California cannot seem to make up its mind whether or not to ban foie gras — a delicacy that is produced by force-feeding ducks to enlarge their livers — and now some of California’s top chefs are in full revolt against the liberal establishment that is often their clientèle.
The original law, signed in 2004 by then-Governor Arnold Schwarzenegger, made it illegal for a person to “force feed a bird for the purpose of enlarging its liver” beyond normal size or to hire anyone else to do it. It also forbade the sale of any product in California that is the result of force feeding a bird.
In 2015, foie gras farmers succeeded in having the ban declared unconstitutional by arguing in court that the federal Poultry Products Inspection Act superseded state law, and prevented states from imposing labeling, packaging or ingredient requirements that differ from federal standards.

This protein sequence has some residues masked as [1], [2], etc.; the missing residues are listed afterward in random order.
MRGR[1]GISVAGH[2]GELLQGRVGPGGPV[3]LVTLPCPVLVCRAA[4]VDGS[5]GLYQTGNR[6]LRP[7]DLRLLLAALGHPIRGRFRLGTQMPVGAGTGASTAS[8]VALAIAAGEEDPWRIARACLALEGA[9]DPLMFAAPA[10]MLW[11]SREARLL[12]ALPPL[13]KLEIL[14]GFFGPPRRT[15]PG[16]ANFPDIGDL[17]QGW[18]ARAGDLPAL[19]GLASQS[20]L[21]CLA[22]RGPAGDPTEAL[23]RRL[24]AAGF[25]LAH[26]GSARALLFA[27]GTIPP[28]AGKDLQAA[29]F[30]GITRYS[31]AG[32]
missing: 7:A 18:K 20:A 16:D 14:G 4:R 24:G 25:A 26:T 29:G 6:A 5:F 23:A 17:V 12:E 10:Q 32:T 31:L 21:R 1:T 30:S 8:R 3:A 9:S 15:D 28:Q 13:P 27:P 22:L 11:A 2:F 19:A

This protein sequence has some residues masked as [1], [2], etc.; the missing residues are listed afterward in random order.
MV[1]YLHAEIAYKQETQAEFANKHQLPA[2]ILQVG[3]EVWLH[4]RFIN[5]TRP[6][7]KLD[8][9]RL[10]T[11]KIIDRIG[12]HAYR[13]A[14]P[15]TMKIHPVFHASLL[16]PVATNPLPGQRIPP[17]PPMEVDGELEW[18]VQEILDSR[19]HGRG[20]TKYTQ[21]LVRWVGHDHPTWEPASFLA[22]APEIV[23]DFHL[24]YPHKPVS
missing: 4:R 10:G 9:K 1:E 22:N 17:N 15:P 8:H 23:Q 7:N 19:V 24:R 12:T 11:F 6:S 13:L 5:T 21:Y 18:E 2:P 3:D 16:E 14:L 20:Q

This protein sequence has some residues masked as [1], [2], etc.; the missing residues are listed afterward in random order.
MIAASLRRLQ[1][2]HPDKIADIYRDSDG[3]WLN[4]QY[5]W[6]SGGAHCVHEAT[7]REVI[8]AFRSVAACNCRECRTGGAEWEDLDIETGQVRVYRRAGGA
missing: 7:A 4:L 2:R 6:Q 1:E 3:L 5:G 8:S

Jazz Shaw from Hot Air notes that another round of litigation started when “[t]his month yet another court weighed in and said the ban was constitutional and could go back into effect … at least until it was immediately appealed yet again. (Did I really need to tell you that it was a panel from the 9th U.S. Circuit Court of Appeals?)”
But the appellate judge made it clear in her ruling earlier this month that the law applied to the birds, not just the process, according to a story by the local Los Angeles CBS affiliate (CBS 2 News):
“It is not the livers that are force-fed, it is the birds,” Judge Jacqueline Nguyen of the appeals court wrote. “The difference between foie gras produced with force-fed birds and foie gras produced with non-force-fed birds is not one of ingredient. Rather, the difference is in the treatment of the birds while alive.”
While animal rights activists like PETA’s David Perle were celebrating the latest ruling, GrubStreet.com reports that California chefs from Santa Monica to Napa Valley went off, “sound[ing] like what NRA members always say about their guns — i.e., ‘if you want it, you’ll have to pry it from their cold, dead hands.'”
The challengers — which include plaintiffs from both California and New York — have two weeks to ask a larger Ninth Circuit panel to review Friday’s ruling.